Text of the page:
# Accessing first element of a matrix in Isabelle

Accessing the “first” element of a matrix

I want to write a proof about a trivial case of the determinant of a matrix, where the matrix consists of just a single element (i.e., the cardinality of `'n` is one).

Thus the determinant (or `det A`) is the single element in the matrix.

However, it is not clear to me how to reference the single element of the matrix. I tried `A \$ zero \$ zero`, which did not work.

My current way to demonstrate the problem is to write `∀a∈(UNIV :: 'n set). det A = A \$ a \$ a`. It assumes that the cardinality of the numeral type is one.

What is the correct way to write this trivial proof about determinants?

Here is my current code:

``````theory Notepad
imports
Main
"~~/src/HOL/Library/Polynomial"
"~~/src/HOL/Algebra/Ring"
"~~/src/HOL/Library/Numeral_Type"
"~~/src/HOL/Library/Permutations"
"~~/src/HOL/Multivariate_Analysis/Determinants"
"~~/src/HOL/Multivariate_Analysis/L2_Norm"
"~~/src/HOL/Library/Numeral_Type"
begin

lemma det_one_element_matrix:
fixes A :: "('a::comm_ring_1)^'n∷finite^'n∷finite"
assumes "card(UNIV :: 'n set) = 1"
shows "∀a∈(UNIV :: 'n set). det A = A \$ a \$ a"
proof-

(*sledgehammer proof of 1, 2 and ?thesis *)
have 1: "∀a∈(UNIV :: 'n set). UNIV = {a}"
by (metis (full_types) Set.set_insert UNIV_I assms card_1_exists ex_in_conv)

have 2:
"det A = (∏i∈UNIV. A \$ i \$ i)"
by (metis (mono_tags, lifting) "1" UNIV_I det_diagonal singletonD)

from 1 2 show ?thesis by (metis setprod_singleton)

qed
``````

UPDATE:

Unfortunately, this is part of a larger theorem which is already proven for the cardinality of `'n∷finite` > 1. In this theorem the type of matrix A is fixed as `A :: "('a::comm_ring_1)^'n∷finite^'n∷finite` and the definition of the determinant is used in this larger theorem.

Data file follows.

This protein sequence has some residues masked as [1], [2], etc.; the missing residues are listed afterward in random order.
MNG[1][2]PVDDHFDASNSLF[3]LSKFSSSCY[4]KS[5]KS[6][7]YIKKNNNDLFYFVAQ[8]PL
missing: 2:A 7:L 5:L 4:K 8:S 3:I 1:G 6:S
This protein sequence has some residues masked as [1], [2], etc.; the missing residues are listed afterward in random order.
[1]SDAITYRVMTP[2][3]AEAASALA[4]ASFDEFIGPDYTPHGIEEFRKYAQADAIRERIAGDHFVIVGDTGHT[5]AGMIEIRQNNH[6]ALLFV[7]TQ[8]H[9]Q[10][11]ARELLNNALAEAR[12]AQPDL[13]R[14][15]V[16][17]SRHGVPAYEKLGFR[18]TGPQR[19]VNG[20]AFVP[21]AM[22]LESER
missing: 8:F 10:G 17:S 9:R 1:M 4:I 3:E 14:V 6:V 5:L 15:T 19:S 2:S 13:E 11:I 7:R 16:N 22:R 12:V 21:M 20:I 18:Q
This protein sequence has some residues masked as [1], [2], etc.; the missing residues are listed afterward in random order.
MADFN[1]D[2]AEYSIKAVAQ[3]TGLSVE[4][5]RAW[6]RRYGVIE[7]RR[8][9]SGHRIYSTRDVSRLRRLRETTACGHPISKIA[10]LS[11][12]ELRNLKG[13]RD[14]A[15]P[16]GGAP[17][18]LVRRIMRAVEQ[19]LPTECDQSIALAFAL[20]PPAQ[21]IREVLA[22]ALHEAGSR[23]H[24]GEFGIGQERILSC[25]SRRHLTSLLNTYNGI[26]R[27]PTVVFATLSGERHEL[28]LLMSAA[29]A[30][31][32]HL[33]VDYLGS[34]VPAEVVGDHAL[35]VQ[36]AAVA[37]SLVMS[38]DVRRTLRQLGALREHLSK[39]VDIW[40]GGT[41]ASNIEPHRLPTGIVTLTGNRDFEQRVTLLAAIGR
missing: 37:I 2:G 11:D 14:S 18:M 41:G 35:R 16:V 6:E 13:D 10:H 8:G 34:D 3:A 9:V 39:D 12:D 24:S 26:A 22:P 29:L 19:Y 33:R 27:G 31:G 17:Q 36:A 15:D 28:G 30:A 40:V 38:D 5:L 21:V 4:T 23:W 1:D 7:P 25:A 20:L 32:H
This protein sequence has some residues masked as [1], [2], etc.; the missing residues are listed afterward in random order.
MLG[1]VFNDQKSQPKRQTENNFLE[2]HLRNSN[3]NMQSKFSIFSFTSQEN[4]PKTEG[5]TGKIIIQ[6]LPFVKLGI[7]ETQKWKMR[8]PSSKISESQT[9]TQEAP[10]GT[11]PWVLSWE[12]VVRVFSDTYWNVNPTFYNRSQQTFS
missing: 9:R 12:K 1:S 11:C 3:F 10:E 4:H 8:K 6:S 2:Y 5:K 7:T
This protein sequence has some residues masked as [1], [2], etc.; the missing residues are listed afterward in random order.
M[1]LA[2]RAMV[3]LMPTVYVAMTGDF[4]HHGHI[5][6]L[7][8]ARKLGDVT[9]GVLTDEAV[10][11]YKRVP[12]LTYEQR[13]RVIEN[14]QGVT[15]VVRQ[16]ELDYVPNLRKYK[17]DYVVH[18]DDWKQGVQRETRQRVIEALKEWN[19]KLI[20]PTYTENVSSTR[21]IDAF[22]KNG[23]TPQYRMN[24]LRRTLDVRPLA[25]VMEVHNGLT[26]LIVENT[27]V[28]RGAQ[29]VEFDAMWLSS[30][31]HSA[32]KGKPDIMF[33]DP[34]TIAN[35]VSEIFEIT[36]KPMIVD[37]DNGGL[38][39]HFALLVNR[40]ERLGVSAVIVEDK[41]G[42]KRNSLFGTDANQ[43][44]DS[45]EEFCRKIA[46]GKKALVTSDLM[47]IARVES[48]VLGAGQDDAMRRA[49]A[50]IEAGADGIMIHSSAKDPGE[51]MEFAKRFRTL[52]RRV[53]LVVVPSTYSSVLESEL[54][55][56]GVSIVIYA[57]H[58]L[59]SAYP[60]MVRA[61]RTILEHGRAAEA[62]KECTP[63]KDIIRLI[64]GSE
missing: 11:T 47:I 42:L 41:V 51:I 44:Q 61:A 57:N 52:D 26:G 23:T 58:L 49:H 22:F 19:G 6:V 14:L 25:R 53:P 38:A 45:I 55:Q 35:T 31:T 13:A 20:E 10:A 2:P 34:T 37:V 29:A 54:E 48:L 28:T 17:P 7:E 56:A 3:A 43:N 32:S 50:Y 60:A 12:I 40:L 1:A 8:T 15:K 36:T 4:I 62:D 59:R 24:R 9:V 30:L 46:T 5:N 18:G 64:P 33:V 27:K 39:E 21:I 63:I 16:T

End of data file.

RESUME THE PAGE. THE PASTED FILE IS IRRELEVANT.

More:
Therefore, I don't think I can change the type of my matrix A to `('a::comm_ring_1)^1^1)` in oder to solve my larger theorem.

-

I feel that my previous answer is the better solution in general if it is possible to use, so I will leave it as-is. In your case where you are not able to use this approach, things get a little harder, unfortunately.

What you need to show is that:

• There can only be a single element in your type `'n`, and thus every element is equal;

• Additionally, the definition of `det` also references permutations, so we need to show that there only exists a single function of type `'n ⇒ 'n`, which happens to be equal to the function `id`.

With these in place, we can carry out the proof as follows:

``````lemma det_one_element_matrix:
fixes A :: "('a::comm_ring_1)^'n∷finite^'n∷finite"
assumes "card(UNIV :: 'n set) = 1"
shows "det A = A \$ x \$ x"
proof-
have 0: "⋀x y. (x :: 'n) = y"
by (metis (full_types) UNIV_I assms card_1_exists)

hence 1: "(UNIV :: 'n set) = {x}"
by auto

have 2: "(UNIV :: ('n ⇒ 'n) set) = {id}"
by (auto intro!: ext simp: 0)

thus ?thesis
by (auto simp: det_def permutes_def 0 1 2 sign_id)
qed
``````
-

Using `A \$ zero \$ zero` (or `A \$ 0 \$ 0`) wouldn't have worked, because the vectors are indexed from 1: `A \$ 0 \$ 0` is undefined, which makes it hard to prove anything about.

Playing a little myself, I came up with the following lemma:

``````lemma det_one_element_matrix:
"det (A :: ('a::comm_ring_1)^1^1) = A \$ 1 \$ 1"
by (clarsimp simp: det_def sign_def)
``````

Instead of using a type `'a :: finite` and assuming it has cardinality 1, I used the standard Isabelle `1` type which encodes both these facts into the type itself. (Similar types exist for all numerals, so you can write things like `'a ^ 23 ^ 72`)

Incidentally, after typing in the lemma above, `auto solve_direct` quickly informed me that something already exists in the library stating the same result, a lemma named `det_1`.

-
I added the following update to my question: Unfortunately, this is part of a larger theorem which is already proven for the cardinality of 'n∷finite > 1. In this theorem the type of matrix A is fixed as A :: "('a::comm_ring_1)^'n∷finite^'n∷finite and the definition of the determinant is used in this larger theorem. Therefore I don't think I can change type of my matrix A to ('a::comm_ring_1)^1^1) in oder to solve my larger theorem. – mrsteve Mar 24 '14 at 19:15